Productivity The Price of Productivity

Stop being afraid of paying for software and technical education. Get in the game and dramatically improve your skills and output by smartly spending money.

Amateurs value money over time. We professionals value time over money.

As professionals you and I must work to maximize our productivity. How much can we get done in a day or a week? That's our goal.

One way to raise our productivity is to use the best tools. It’s great when the best tools are free but it’s not always the case. Sometimes to get work done quickly, we need to reach into our wallets and pay for better tools.

Paid Productivity

There are a few paid pieces of software that I use every day and I can't imagine navigating my tasks without them.


As developers we need a great editor. Not only does the editor itself need to be great but we have to be masters of it. Our hands shouldn't leave the keyboard and what we think needs to happen seemingly without us doing anything.

If we’re really in tune with our tools, we won't realize we’re even typing on the keyboard. We’re focused. What we want to happen the computer just does. A line of code? It just appears. Application debugging? It just happens. Navigating a codebase becomes second nature.

IntelliJ does that. When working without distractions, IntelliJ allows us to turn out a lot of code.

Buy IntelliJ Ultimate for $149 the first year and cheaper renewals yearly after that. Of all the software I've bought, this has been the best value.


OS X has (or at least used to have) pretty bad window management. SizeUp fixes this by assigning keybindings that resize windows: half-screen, full-screen, etc.

It’s a great little utility and I bought a license to SizeUp years ago. I use it all the time. It's a little more expensive now at $12.99 but is still worth it.


SetApp is the crown jewel of paid software.

SetApp is a premium app store. All its applications are high quality OS X applications that you normally pay for.

The advantage to SetApp is its yearly subscription model. When you subscribe, you get access to all the applications in the SetApp appstore. No restrictions. As long as your subscription is active, you can download and use any number of applications it offers.

Quite a novel idea. I hope it lasts because there's some real gems in there like

  1. Bartender
  2. BetterTouchTool
  3. CleanMyMacX
  4. Marked
  5. NetSpot
  6. Pathfinder

The list goes on but those are some of the highlights.

Don't want to pay right away? Use the 7 day free trail to take some of the apps for a spin.

SetApp costs roughly $110 per year, and I'm currently using 20+ applications from it. Not all of them will boost your development productivity but there's some nice apps that make your daily computing easier.


There is a downside to buying applications. To get the most of out pay tools, we really need to use them.


These types of apps cater to power users and understanding how to use them will pay dividends.

We can't get around this part. Being a prolific developer is in itself a full-time job. Sorry. :(

Does free mean it's low quality?

Nope. Not all free software is garbage or difficult to use. Most of the Linux/GNU applications, for example, are pretty powerful and work well.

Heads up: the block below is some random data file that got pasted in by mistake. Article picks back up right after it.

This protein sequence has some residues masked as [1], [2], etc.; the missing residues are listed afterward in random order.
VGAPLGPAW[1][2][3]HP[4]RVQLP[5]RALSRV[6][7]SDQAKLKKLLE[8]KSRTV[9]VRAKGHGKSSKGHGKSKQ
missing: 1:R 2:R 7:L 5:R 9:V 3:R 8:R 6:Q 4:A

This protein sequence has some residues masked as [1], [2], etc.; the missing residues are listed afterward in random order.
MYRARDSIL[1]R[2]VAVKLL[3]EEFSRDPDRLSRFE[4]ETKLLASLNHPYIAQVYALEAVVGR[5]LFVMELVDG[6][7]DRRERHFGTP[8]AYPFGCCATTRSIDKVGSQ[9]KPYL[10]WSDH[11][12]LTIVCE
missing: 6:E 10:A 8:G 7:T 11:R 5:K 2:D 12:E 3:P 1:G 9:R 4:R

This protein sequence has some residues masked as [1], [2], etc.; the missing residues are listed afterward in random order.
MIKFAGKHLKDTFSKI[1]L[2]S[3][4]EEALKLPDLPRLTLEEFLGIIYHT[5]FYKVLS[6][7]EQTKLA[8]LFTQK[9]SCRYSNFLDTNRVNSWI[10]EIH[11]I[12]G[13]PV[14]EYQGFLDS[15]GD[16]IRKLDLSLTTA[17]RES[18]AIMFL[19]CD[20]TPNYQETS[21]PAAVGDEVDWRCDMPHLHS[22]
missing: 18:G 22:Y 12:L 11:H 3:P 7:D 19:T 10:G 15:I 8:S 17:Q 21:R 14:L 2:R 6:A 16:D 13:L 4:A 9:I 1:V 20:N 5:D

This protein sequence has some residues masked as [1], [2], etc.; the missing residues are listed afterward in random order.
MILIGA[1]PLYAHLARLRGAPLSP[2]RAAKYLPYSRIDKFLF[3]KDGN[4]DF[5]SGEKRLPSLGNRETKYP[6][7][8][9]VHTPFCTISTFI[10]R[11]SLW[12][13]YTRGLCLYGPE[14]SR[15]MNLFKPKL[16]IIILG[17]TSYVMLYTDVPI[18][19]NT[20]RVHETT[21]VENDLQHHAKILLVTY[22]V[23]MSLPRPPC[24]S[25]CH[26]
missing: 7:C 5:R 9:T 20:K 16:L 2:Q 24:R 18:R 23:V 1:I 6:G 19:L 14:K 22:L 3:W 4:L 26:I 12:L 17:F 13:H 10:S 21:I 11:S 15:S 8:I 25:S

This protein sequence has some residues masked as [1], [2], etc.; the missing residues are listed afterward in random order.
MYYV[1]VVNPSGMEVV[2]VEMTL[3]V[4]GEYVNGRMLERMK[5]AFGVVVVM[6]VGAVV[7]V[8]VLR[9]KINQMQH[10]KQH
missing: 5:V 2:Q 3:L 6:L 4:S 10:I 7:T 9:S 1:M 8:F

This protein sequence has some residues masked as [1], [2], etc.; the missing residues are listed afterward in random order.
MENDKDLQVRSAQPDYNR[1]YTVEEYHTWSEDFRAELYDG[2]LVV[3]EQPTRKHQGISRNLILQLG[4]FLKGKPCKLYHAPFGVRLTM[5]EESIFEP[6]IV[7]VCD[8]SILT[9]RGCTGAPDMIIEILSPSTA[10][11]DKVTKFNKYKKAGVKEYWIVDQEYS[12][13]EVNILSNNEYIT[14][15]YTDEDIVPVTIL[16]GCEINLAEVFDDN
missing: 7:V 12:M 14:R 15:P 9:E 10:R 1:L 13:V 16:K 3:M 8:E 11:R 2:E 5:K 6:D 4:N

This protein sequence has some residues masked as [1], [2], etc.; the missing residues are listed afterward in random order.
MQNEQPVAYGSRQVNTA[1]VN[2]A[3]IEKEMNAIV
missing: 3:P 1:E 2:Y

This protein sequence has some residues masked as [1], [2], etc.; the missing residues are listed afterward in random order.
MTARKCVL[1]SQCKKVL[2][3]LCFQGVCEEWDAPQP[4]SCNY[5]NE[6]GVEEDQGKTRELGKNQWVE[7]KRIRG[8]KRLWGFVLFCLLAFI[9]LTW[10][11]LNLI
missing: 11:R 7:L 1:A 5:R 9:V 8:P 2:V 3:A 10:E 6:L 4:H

• sed/awk
  • grep
  • less/more
  • bash/zsh -- shell scripting in general
  • vi/emacs
  • tmux

These are all great applications. Many of them have whole books worth of materials written on them. As top level developers, we need these in our toolbox and need to know them well.

You can get started with any of these by downloading Homebrew and installing them.


How do we pick between free and pay tools?

When I find myself deciding between a free solution and a pay solution, I first look at what am I getting for the money.


After using the free Eclipse editor for years, I never felt I was getting the most out of it. It was always slowing down my typing, I was frequently reaching for the mouse, or was waiting for Eclipse to process -- blocking my input.

Maybe it's just the way my mind works but I felt myself struggling to get Eclipse to do what I wanted while keeping up with my stream of consciousness. I looked into other free editors like NetBeans and even straight text editors like vi. Once I tried IntelliJ, I never looked back. It's been a great purchase and I've never balked at the pricing. Even when they went to a subscription model.


Another good example is JRebel. It's an exceptional application but it's just way too much money for me.

JRebel does instantaneous hotswapping of new Java code. Debugging and find a problem? Make a change, compile it, and JRebel reloads it right into the running application without restarting the app.

It's practically magic but you have to be the Monopoly guy to afford it. The license used to be several hundred dollars a year. I write used to because as I'm writing this blog, you can't even get a price on a JRebel license. You have to go through some question/answer to get a quote.

What do I use instead? Spring boot dev tools. It auto reloads on changes and solves the same basic problem. Although it's not nearly as good, it's free and gets the job done.


The best advice I can give you is to be smart with your money. Budget for pay applications that give you the best value. Find ones that make you more productive. Find ones that take some of the computing misery away.

This is one of the reasons I love SetApp so much and hope it sees wider adoption. There's lots of great solutions in their appstore for a little over a hundred bucks a year.